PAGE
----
MANILA – Martial law, if not violated and the rights of the people will not be abused, can be a tool to save the country’s democracy, Presidential Spokesperson Salvador Panelo said.
According to Panelo, while martial law – during the time of former president Ferdinand Marcos – instilled discipline to the people, it left a “bad taste” into the mouth.
“The Marcos martial law instilled discipline among the citizenry at its inception, as well as reaping success in dismantling the then spreading communist insurgency in the country, but it incurred a deep wound to the generation that followed it,” he said.
Panelo added framers of the 1987 Constitution saw the need to retain the provision for the declaration of martial law in order to “save” the country from the enemies of the state.
“Those who perceive that a declaration of martial law is anti-democratic are oblivious of the fact that its application is precisely the very tool to save the exercise of democracy. It is only when it is clothed with abuse by its enforcers that it becomes obnoxious,” he said.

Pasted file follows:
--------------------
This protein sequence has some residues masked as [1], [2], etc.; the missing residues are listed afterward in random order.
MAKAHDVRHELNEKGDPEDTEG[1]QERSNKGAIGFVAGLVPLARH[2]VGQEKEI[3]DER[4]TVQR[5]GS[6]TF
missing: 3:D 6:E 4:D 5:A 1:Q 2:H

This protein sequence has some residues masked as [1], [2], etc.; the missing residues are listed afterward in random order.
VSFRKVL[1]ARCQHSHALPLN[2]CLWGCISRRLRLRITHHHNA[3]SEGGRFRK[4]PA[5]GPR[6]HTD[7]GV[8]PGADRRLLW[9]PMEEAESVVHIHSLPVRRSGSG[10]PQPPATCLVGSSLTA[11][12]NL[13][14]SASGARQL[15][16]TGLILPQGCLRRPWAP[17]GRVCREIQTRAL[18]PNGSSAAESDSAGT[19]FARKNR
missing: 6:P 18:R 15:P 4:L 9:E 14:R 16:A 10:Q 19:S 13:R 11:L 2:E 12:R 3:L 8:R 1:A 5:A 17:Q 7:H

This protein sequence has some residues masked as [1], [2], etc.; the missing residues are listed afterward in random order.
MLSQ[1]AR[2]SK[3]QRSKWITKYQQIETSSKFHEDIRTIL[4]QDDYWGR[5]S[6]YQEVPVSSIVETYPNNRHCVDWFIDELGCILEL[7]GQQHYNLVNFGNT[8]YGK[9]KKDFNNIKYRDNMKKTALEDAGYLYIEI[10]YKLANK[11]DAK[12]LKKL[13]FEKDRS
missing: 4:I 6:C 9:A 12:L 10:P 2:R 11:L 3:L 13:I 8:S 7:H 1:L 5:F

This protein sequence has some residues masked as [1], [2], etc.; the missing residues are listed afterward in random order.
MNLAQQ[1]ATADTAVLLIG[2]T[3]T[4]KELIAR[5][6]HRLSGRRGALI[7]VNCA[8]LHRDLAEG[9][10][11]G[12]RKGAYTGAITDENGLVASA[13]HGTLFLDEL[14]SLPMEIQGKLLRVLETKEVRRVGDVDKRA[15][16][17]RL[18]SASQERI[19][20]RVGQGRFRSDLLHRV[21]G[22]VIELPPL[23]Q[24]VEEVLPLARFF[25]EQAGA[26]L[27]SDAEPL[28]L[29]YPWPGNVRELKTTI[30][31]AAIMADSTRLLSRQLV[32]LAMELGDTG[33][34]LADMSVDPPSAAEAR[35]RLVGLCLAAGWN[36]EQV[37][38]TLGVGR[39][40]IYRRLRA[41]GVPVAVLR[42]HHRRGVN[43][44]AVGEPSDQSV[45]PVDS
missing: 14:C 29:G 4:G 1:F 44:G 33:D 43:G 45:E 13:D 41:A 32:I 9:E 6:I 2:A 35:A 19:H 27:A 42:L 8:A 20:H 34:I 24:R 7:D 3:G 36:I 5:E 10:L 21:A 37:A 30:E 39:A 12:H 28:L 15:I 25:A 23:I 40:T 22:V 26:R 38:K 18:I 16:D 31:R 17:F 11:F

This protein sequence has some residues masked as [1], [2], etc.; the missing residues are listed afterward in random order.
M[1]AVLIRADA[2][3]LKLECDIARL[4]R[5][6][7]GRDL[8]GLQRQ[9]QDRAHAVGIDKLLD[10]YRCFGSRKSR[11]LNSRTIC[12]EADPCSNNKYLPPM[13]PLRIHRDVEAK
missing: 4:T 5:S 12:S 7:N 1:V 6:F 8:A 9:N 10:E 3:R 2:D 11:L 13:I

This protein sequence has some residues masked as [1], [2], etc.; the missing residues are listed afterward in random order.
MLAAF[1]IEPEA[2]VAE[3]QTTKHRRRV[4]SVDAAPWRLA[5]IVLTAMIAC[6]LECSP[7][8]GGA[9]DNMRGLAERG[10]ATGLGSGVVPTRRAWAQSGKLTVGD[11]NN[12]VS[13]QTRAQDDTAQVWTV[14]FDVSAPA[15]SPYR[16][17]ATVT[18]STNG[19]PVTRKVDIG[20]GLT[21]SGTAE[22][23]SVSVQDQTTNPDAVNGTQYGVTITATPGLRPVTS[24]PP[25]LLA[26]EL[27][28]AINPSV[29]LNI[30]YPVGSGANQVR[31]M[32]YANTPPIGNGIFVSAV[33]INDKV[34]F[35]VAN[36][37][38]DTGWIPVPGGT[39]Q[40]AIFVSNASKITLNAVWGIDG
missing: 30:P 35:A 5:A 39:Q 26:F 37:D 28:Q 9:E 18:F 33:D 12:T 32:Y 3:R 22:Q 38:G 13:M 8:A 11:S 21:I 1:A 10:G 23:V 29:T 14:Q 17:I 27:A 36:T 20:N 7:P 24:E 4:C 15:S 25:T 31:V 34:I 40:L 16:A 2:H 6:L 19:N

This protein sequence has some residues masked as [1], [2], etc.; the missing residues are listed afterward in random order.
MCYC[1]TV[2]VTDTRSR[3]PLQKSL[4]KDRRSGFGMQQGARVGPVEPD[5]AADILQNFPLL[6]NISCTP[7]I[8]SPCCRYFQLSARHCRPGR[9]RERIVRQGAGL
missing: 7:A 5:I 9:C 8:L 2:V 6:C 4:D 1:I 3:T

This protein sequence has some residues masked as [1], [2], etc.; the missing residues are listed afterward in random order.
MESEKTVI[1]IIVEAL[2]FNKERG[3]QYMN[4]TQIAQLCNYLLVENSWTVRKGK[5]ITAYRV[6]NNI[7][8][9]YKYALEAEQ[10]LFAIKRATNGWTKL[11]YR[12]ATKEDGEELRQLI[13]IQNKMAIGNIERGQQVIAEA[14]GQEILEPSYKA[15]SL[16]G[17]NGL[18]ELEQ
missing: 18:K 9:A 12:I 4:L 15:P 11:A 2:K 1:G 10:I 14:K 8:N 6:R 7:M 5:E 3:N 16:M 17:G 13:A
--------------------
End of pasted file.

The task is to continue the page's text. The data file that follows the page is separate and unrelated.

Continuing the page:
“Relative to our quest to strengthen the Republic and its institutions, the Palace urges everyone to look at the past to guide us on what to do with the present, that it may serve us better in the future,” the Palace official added.
Marcos signed Proclamation 1081 on Sept. 21, 1972, when he placed the entire Philippines under martial law, citing rising insurgency and criminality in the country. It was lifted on January 1981, but the authoritarian rule of Marcos essentially ended in 1986.
President Rodrigo Duterte on May 2017 placed Mindanao under martial law after Islamic State of Iraq and Syria-inspired Maute group attacked and destroyed Marawi City. It was extended thrice with the last scheduled to end by Dec. 31, 2019./PN